IT IS PROBABLY one of the largest IT outsourcing contracts in the world – but when it comes up for renewal in a few years’ time, it will be very different, according to Mark Hall, the outgoing CIO at HMRC.
“The Aspire contract was a child of its time, but the market is moving very quickly,” Hall tells Accountancy Age’s sister title Computing – not only as a result of the consolidation of hardware and the taxation platforms, and the digitisation programmes that are changing the face of the HMRC’s IT estate, but also externally, with the increasing popularity of cloud computing and infrastructure- and software-as-a-service.
“We’re now looking to transition to a new model that we call ‘systems and service integrator’ or SSI,” says Hall. It is based on models used elsewhere in business called SIAM – Service Integration and Management – or the ‘multi-sourcing model’, by analyst group Gartner.
“As we start to move towards 2017 and the point where there will be a re-procurement of a number of different facilities and services, Capgemini is putting in place a new set of arrangements around SSI,” he adds.
Instead of expecting one service company to monolithically manage and run the IT estate – albeit with several specialist sub-contractors working within that contract – it will break the IT down into a service integration element and the actual services.
While Capgemini is very much angling to make sure that it continues to manage the service integration element, any number of companies and systems from independent suppliers could slot into it.
“For me, this does two things to enable that multi-sourcing strategy. First, it enables new partners – SMEs or large organisations – to gain entry into our IT estate in a safe and controlled way. The system integration part of the SSI provides a number of different facilities and services to help people understand how to go about integrating new systems and services,” says Craig Mills, Capgemini programme manager for the SSI programme at HMRC.
“The second part of the enabling is the service integration… the service integrator orchestrates all the different ‘towers’, partners and suppliers so that the components of IT they provide will come together to provide a fully cohesive and complete end-to-end business service,” he adds.
“For the systems integration part, it’s understanding what are the specific characteristics that are going to be needed for any operational sourcing exercise, how it’s going to work, how it will fit it and what it is that the business wants to do,” continues Mills.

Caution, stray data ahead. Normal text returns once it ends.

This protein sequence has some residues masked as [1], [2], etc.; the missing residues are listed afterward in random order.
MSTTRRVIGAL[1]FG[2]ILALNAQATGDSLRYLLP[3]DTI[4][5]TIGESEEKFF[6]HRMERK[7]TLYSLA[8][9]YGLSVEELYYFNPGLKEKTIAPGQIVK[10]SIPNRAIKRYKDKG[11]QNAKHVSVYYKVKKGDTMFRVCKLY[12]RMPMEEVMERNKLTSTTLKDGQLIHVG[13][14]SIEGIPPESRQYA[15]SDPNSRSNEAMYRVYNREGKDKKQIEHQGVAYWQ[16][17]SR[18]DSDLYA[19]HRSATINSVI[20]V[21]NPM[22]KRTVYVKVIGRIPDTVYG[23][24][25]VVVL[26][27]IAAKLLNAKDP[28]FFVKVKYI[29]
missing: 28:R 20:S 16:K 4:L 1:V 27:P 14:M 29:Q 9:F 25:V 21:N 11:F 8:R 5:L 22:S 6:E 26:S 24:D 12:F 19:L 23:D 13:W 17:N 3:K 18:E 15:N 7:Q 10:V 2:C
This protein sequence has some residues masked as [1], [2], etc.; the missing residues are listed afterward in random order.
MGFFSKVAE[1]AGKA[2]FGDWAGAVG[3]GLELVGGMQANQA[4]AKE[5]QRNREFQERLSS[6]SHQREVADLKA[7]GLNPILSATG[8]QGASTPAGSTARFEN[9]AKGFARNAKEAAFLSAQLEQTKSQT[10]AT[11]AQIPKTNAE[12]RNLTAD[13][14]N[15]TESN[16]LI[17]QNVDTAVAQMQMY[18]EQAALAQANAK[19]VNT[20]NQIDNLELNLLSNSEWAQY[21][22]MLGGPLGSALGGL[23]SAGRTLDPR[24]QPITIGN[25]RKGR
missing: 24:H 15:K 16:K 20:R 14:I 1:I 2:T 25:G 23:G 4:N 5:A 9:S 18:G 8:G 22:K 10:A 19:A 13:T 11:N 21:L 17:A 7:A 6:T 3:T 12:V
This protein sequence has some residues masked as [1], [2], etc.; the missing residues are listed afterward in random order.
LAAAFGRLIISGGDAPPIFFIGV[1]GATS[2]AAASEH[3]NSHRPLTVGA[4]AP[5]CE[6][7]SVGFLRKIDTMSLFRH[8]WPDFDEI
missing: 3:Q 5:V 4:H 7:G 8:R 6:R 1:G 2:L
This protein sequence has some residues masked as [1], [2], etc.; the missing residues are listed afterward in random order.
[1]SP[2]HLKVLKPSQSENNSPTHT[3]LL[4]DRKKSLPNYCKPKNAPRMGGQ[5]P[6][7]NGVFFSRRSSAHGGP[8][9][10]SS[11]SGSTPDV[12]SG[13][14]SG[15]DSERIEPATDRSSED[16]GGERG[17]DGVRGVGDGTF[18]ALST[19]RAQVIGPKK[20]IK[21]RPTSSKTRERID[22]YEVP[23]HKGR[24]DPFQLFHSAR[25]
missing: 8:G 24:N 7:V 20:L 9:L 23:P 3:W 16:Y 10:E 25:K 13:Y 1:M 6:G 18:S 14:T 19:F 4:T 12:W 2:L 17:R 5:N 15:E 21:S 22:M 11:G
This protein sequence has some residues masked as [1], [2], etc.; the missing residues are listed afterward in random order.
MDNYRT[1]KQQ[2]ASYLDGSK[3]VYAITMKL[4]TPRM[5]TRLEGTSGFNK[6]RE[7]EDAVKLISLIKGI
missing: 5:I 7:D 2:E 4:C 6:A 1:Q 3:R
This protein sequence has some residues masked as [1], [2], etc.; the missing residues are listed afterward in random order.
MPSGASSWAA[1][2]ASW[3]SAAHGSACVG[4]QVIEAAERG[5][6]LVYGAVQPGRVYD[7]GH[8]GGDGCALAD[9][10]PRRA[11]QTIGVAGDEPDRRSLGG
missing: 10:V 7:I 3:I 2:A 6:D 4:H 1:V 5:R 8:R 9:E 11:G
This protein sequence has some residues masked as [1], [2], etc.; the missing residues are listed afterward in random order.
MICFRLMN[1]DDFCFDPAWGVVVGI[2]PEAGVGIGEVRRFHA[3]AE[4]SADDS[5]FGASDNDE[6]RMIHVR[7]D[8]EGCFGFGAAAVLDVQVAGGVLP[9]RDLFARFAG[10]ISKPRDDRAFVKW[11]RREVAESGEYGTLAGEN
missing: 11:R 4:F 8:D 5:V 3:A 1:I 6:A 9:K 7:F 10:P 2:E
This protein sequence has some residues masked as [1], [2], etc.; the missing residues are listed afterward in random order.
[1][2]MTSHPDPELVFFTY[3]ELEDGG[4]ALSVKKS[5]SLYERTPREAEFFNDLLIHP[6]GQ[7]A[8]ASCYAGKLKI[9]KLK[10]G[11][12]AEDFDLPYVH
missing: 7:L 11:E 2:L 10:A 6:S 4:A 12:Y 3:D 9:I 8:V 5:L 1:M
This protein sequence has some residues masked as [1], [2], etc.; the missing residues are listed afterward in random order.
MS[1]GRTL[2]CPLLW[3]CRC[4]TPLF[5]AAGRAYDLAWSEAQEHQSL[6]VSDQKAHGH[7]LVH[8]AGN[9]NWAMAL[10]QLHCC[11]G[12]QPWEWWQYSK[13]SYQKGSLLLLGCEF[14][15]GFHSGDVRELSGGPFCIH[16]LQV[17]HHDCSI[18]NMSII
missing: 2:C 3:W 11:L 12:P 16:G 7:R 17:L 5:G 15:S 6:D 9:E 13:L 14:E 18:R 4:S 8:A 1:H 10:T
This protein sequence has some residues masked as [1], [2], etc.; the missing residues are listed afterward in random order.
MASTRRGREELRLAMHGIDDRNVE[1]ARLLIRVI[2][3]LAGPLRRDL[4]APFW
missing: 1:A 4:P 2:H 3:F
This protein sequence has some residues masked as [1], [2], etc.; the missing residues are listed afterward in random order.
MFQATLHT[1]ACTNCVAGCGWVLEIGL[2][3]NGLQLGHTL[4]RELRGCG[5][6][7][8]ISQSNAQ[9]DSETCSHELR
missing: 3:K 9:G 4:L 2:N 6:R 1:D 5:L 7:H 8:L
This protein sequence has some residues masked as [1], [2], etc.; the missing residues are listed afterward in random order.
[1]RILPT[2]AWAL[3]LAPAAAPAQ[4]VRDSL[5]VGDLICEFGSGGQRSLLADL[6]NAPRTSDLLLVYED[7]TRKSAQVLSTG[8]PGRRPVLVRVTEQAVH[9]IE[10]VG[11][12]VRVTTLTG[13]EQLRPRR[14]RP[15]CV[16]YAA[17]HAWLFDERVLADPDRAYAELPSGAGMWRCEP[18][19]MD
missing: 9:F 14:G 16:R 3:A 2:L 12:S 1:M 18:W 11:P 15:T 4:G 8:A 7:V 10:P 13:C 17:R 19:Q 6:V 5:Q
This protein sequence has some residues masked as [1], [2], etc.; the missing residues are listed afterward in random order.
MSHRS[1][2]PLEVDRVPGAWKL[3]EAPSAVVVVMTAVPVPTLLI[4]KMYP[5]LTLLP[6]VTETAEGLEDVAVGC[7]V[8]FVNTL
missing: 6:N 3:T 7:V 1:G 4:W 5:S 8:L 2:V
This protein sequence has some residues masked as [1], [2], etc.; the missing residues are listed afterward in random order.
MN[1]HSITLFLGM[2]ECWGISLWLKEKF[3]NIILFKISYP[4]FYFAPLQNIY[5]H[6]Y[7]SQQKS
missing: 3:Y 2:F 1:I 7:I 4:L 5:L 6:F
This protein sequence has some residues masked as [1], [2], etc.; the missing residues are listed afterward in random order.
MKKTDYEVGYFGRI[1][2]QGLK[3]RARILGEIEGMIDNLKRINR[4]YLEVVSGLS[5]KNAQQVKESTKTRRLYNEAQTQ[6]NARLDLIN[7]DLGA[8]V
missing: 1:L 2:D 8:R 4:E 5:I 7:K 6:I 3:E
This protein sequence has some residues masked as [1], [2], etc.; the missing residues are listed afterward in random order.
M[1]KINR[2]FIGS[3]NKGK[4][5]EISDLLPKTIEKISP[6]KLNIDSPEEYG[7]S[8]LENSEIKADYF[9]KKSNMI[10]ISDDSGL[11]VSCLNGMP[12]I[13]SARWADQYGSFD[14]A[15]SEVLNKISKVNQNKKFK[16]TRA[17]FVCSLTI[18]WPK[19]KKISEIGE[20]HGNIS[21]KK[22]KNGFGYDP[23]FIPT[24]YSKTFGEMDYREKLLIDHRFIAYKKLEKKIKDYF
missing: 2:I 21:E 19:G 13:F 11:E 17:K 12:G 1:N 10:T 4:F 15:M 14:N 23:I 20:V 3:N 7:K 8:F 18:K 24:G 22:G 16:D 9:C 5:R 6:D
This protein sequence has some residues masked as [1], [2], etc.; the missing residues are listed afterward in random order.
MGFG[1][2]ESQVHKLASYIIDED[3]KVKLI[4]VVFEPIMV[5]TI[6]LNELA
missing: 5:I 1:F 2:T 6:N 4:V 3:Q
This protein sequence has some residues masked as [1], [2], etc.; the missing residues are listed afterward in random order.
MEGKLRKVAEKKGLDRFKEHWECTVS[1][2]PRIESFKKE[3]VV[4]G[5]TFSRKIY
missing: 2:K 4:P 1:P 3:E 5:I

Hall has already been put in place a “change framework” to make sure that all work goes through the same investment framework. When the procurement team at HMRC has selected a supplier to do a particular piece of work, “then Capgemini works with them to take the role of the IT delivery lead to make sure the supplier is supported to bring these services and products efficiently into the IT estate,” says Mills.
“So there’s a lot of complexity around the service transition and all the processes that are part of the initial entry of systems into the IT estate,” he says.
The benefit to HMRC of this shift in approach, says Hall, is that it means that the organisation can more easily go out into the marketplace to get projects and work procured, getting the best deal from the supplier, with the assurance that the “integration partner” will ensure all the elements come together smoothly.
“Over time we will move from a ‘prime and sub’ type model to a ‘client-side integrator model’, and then competing in terms of ‘towers of service’ or individual projects, but working with that intermediary to help us to pull it together,” says Hall.
In other words, the future of HMRC’s IT systems looks a lot like an internal cloud (or clouds).
“Our future model will be a multi-sourced model, which will have an integration partner who works on the client side to help us pull things together. And then a new eco-system of suppliers with different contract durations and scopes, with the expectation that a fair amount of work will be completed on a regular basis,” says Hall.
The result, he says, ought to be a more dynamic system that is more able to keep up with a changing market.
But, warns, Mills, such a model also introduces extra complexity. “One of the consequences of it is that as you start to put the components together, it does breed additional complexity. The SSI is helpful in managing that complexity; to make it simple for both end users and HMRC as a business to be able to consume services in more innovative ways.
“If you start to move towards more cloud and more components that live in clouds, either as platform-as-a-service or software-as-a-service, there are more and more components that have to be assembled,” says Mills.
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